A single microRNA, a small non-coding RNA molecule, has the ability to regulate the expression of hundreds of genes simultaneously. Lindsay Stolzenburg, a graduate student in the Driskill Graduate Program in Life Sciences, believes microRNAs could be candidates for controlling tissue repair in lung disease.
Along with other members of the lab of Ann Harris, PhD, professor of Human Molecular Genetics in the Department of Pediatrics, Stolzenburg studies a genomic region shown to be associated with lung disease severity and a microRNA, called miR-1343, that is located near this region. This microRNA may repress the TGF-ß signaling pathway, which is involved in regulating fibrotic responses to lung injury and modifying cystic fibrosis disease severity.
“The unknown is exciting,” Stolzenburg said. “This microRNA is located in such an important region, yet we don’t know a lot about what this region is doing. It suggests that this miRNA could be involved in something really important.”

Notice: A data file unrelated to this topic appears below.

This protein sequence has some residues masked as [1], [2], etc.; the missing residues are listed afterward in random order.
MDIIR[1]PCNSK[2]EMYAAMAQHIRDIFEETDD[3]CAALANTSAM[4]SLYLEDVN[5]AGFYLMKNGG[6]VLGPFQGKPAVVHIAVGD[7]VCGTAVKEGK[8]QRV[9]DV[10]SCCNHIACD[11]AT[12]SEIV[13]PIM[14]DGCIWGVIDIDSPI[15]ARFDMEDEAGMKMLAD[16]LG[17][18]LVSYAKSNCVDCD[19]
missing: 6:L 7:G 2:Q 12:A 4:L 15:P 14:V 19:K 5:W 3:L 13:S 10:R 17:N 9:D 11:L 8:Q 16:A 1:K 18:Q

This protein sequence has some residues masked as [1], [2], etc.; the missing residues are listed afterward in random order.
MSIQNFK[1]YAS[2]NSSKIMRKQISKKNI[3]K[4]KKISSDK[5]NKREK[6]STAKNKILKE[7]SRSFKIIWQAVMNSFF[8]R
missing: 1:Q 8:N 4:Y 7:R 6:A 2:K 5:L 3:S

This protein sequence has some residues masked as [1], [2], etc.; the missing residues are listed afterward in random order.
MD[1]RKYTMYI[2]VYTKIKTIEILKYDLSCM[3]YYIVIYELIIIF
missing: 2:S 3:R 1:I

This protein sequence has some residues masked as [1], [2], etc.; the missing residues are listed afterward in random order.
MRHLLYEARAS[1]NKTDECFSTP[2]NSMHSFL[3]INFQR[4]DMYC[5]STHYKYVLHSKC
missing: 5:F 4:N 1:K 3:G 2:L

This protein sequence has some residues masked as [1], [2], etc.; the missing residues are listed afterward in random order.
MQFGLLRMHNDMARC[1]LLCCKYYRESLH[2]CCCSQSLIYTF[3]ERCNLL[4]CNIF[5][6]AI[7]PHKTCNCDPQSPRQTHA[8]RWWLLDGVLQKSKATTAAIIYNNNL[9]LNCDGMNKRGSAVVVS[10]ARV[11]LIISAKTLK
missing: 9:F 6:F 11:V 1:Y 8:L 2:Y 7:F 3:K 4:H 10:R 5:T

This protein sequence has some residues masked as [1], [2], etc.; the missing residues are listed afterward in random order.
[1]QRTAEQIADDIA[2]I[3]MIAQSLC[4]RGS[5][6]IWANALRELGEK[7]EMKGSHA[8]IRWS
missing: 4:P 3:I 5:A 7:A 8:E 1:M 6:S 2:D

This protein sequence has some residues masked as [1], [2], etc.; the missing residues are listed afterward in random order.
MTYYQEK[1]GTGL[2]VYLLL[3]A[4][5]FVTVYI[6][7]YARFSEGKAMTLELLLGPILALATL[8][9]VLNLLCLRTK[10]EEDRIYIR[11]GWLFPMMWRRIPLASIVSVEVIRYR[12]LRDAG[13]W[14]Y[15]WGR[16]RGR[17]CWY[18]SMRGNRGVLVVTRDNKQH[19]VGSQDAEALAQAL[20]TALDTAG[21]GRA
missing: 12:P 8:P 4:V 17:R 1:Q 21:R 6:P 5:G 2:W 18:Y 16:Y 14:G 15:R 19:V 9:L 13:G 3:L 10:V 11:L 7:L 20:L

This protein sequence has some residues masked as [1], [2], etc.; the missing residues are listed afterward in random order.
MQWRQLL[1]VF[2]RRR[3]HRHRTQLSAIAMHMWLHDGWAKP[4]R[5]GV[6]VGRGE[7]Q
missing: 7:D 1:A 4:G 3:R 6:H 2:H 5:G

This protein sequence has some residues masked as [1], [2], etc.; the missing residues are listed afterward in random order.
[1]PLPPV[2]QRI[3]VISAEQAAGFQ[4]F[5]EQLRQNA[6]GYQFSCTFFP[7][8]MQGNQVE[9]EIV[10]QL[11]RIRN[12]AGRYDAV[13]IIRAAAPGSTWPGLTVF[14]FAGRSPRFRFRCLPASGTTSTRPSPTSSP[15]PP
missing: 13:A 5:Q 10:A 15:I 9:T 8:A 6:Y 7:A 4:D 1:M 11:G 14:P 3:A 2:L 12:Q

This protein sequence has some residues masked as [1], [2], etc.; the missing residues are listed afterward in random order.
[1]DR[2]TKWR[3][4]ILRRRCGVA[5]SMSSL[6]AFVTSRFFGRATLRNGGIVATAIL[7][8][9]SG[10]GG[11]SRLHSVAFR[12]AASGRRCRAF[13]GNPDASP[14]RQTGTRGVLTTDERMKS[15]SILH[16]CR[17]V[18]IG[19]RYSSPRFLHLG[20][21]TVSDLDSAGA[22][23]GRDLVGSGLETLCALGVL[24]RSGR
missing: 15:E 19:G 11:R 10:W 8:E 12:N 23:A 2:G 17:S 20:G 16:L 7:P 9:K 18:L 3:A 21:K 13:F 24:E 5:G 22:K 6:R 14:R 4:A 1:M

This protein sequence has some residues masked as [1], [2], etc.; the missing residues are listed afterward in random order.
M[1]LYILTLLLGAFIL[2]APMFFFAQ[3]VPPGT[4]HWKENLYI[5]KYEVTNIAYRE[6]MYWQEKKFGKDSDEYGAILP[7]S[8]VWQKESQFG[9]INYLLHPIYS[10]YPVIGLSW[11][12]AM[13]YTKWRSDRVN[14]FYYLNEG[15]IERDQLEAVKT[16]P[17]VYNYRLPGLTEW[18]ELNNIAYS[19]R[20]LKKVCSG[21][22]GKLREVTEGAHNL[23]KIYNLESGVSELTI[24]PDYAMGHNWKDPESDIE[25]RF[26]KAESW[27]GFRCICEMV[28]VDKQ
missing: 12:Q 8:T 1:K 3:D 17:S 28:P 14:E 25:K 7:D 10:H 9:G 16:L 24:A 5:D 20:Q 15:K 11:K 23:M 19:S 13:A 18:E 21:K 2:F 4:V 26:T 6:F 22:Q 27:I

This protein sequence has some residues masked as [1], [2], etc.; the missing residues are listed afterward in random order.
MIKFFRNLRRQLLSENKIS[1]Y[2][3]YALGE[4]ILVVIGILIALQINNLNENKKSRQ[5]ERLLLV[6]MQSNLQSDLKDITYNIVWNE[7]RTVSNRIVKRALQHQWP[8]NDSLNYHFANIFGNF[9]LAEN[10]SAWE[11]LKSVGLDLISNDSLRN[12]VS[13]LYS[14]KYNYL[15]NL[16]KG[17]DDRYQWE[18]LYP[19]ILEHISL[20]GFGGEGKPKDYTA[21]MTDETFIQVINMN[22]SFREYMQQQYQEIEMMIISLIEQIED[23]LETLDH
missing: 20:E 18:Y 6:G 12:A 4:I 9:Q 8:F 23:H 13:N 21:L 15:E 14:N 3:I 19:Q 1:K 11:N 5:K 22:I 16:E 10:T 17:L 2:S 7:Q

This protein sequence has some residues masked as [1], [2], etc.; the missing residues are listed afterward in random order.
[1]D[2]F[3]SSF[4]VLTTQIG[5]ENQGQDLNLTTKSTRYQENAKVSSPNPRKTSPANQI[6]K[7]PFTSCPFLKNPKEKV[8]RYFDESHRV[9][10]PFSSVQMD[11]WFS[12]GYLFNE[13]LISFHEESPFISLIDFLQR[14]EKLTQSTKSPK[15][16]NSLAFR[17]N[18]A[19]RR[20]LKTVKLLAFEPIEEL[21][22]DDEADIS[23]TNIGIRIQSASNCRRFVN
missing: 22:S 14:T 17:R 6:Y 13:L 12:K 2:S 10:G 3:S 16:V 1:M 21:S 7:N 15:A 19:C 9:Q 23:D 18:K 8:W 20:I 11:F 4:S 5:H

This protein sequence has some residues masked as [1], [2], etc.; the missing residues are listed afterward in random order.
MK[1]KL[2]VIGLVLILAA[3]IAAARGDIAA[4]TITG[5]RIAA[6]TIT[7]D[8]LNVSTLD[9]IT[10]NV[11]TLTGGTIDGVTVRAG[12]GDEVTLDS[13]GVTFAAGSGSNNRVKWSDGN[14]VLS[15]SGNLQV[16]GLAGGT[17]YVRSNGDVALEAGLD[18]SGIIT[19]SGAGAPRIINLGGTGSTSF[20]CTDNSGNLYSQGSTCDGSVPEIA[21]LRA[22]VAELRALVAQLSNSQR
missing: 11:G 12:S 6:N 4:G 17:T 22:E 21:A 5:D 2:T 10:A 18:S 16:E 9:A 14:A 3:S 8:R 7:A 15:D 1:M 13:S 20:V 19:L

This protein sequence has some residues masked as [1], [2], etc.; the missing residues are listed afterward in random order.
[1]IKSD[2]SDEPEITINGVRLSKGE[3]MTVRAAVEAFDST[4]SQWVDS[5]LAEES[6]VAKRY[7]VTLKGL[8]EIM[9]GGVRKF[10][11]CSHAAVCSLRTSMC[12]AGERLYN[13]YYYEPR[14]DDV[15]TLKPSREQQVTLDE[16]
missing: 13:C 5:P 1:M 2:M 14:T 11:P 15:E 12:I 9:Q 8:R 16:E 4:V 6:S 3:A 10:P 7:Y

With an NRSA fellowship from the National Heart, Lung, and Blood Institute, Stolzenburg will use molecular biology techniques to characterize this microRNA and identify the mechanisms it uses to modify TGF-ß signaling. She will then study the genetic variants that may effect microRNA expression in the lung and how they influence the severity of lung disease.
“I’ve always been interested in genetics and learning how genes are expressed and regulated,” Stolzenburg said. “MicroRNAs are interesting because they have the ability to regulate gene expression independent of the gene itself.”
Stolzenburg hopes to study the mechanisms of fibrosis by looking at the role of this microRNA through in vivo studies, which she said have the potential to lead to the discovery of therapeutics for lung diseases in the future.